Reflections from Lakewood: A Talk with Mayor Madeline Cain

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A holiday wreath hangs on the door to Madeline Cain's office in Lakewood City Hall. The gold letters under "Office of the Mayor" will soon be replaced with the name of long-time councilman Thomas George. Next to the door, is a wall with more than a dozen portraits of Lakewood mayors past, each one a black and white photograph, all men, in suits and ties.

Madeline Cain: To have demonstrated as the first woman mayor that this administration could manage tax dollars prudently and at the same time to demonstrate that we could be aggressive in rebuilding a city.

Mayor Cain says she has a long list of accomplishments she's proud of when looking back at her years as a politician, first in the Ohio House, and then the last eight as Lakewood's mayor.

Madeline Cain: How many people today can look back on 15 years of public service with really no controversies, well, I mean...

Sound of protestors: Council and mayor are blighted! Their houses aren't being torn down! Save our homes! Save our homes!

The mayor recognizes that some would disagree. That's thanks mainly to the mixed-use development project Cain supported building in Lakewood's West End neighborhood. It would have meant bulldozing dozens of homes and several apartment buildings.

Madeline Cain: Lakewood, like all inner-ring suburbs, we have very high taxes and, particularly property taxes, and property taxes, 75-to-80% of those taxes go to our schools. If we are not able to support an outstanding school system, then this community's future looks very, very bleak to me. That's what the West End was trying to do for Lakewood and so I truly believe it's a tragedy.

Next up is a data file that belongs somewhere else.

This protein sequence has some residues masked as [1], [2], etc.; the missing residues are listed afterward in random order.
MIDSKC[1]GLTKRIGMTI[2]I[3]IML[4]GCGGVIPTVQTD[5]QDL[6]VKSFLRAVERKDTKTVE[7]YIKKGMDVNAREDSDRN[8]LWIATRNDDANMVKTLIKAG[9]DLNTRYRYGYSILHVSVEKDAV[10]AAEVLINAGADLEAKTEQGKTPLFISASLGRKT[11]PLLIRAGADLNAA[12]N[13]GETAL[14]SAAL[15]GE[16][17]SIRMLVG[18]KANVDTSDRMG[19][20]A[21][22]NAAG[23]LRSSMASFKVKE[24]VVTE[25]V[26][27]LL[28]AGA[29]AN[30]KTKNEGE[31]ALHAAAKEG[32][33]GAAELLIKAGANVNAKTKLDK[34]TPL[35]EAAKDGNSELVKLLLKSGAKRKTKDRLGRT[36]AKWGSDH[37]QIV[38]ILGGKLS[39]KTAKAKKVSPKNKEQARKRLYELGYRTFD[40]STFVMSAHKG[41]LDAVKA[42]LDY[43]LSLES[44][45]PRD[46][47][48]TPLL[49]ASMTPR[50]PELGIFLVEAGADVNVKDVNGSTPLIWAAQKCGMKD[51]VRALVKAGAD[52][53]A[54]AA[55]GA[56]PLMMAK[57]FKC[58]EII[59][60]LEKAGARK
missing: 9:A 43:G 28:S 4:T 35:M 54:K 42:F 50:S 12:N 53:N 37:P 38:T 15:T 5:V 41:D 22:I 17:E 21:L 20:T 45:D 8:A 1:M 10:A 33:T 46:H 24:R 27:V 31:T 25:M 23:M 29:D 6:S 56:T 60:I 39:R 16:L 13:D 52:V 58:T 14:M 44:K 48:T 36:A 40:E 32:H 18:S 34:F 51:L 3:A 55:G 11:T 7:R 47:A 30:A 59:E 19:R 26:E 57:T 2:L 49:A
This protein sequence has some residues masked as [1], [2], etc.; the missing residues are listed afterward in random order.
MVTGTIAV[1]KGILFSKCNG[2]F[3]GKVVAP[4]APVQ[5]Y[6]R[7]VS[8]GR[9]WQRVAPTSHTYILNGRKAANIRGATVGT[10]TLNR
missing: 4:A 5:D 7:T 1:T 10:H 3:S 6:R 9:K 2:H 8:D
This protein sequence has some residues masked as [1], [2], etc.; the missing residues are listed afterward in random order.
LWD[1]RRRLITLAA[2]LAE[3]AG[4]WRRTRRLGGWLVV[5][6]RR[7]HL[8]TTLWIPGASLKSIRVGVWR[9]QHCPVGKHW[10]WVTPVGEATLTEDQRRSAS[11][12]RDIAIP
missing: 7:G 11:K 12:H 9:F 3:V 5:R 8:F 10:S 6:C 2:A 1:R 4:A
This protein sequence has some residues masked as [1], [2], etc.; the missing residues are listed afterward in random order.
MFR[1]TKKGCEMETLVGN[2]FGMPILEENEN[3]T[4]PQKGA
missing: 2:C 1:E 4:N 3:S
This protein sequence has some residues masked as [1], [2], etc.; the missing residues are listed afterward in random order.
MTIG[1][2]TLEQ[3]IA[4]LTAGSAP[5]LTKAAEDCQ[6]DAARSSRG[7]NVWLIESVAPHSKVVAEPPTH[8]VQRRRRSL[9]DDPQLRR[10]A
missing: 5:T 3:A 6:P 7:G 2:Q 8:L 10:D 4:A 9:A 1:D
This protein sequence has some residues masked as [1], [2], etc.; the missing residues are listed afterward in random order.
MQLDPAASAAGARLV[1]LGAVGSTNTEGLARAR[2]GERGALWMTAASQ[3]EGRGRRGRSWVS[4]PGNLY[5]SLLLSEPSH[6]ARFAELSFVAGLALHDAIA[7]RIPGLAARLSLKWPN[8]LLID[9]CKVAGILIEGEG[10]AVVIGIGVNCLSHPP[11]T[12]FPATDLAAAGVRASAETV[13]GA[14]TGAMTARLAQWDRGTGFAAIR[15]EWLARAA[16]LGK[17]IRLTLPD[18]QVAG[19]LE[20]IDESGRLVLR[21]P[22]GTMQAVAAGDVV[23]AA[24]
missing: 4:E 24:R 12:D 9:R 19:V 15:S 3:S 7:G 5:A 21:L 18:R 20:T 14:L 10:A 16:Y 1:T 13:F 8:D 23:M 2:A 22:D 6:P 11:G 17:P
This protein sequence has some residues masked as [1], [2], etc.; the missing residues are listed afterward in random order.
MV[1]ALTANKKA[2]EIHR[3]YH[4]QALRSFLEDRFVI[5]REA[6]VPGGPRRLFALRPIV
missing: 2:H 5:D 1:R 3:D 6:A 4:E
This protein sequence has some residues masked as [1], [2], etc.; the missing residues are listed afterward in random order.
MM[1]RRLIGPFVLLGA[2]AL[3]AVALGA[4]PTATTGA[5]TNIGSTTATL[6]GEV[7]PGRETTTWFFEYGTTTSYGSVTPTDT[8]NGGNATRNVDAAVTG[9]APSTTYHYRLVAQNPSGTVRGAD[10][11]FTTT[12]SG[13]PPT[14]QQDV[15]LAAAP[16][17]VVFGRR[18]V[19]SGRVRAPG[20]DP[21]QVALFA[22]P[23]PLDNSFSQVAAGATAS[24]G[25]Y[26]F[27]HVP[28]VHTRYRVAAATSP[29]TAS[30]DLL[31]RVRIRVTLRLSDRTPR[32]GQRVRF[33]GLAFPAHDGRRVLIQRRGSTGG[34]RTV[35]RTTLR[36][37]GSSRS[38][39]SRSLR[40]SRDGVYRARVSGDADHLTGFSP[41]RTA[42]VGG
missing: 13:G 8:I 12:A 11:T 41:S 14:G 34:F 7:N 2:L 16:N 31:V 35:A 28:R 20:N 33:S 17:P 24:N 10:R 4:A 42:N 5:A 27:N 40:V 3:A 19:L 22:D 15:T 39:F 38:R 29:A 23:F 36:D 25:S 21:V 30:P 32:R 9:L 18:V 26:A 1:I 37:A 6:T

The mayor's support of the $151 million West End project remains in the national spotlight as other inner ring suburbs continue to watch to see if in the end, after legal battles and ballot initiatives, the city will be able to use eminent domain as a tool for economic development. Mayor Cain says it's something she wonders herself.

Madeline Cain: I don't know the answer to that question, I really do not know. And it's hard for me to at this point get my arms around that and those issues. I am confident that the mayor-elect is committed to pursuing something relative to the West End and I will support his efforts.

The mayor admits that the issue may have played a factor to her bid for re-election but says overall she's pleased with the outcome.

Madeline Cain: This was also the largest turnout that we have seen in a local election in decades and so I look back on this as one of the most vibrant and energizing years in this community's history.

But this is not what Cain hopes she's remembered for. She instead points to other initiatives like creating an office of Community Relations, and for the transition a few years back to a combined EMS and fire department. She does say though, that she would have liked to make more headway in other areas.

Madeline Cain: Over the course of eight years it wasn't until the last two years that we really started to devote energy and resources to improving our recreation infrastructure here in Lakewood.

Construction is ongoing to improve the infrastructure of Lakewood Park. This summer, work will begin to open up the park's edge to include the lakefront. Boardwalks and paths to the water's edge will be built. The plans include having a full beachfront eventually developed. In the coming months, the mayor says ground will be broken for Rockport Square, a project including 100 condominium units with live-work lofts on both sides of Detroit, just east of city hall. She makes sure to re-iterate that no homes will be taken for that project. 2003 will certainly be a year that Mayor Cain will remember, as will many Lakewood residents. The mayor says if she could do it again, she wouldn't do anything differently.

Madeline Cain: And I really don't walk away with any regrets. And I think that's, I think that's a good way to close the door behind you and move towards the next one.

But Mayor Cain says she's not closing the door to politics, though she won't say whether her name will be on another ballot in the future. For now, she's taking her experience into the classroom. Next month, with the start of the new semester, she'll be teaching a class at Cleveland State called "State government and politics," watching any developments in the West End situation from the sidelines. In Lakewood, Renita Jablonski, 90.3.

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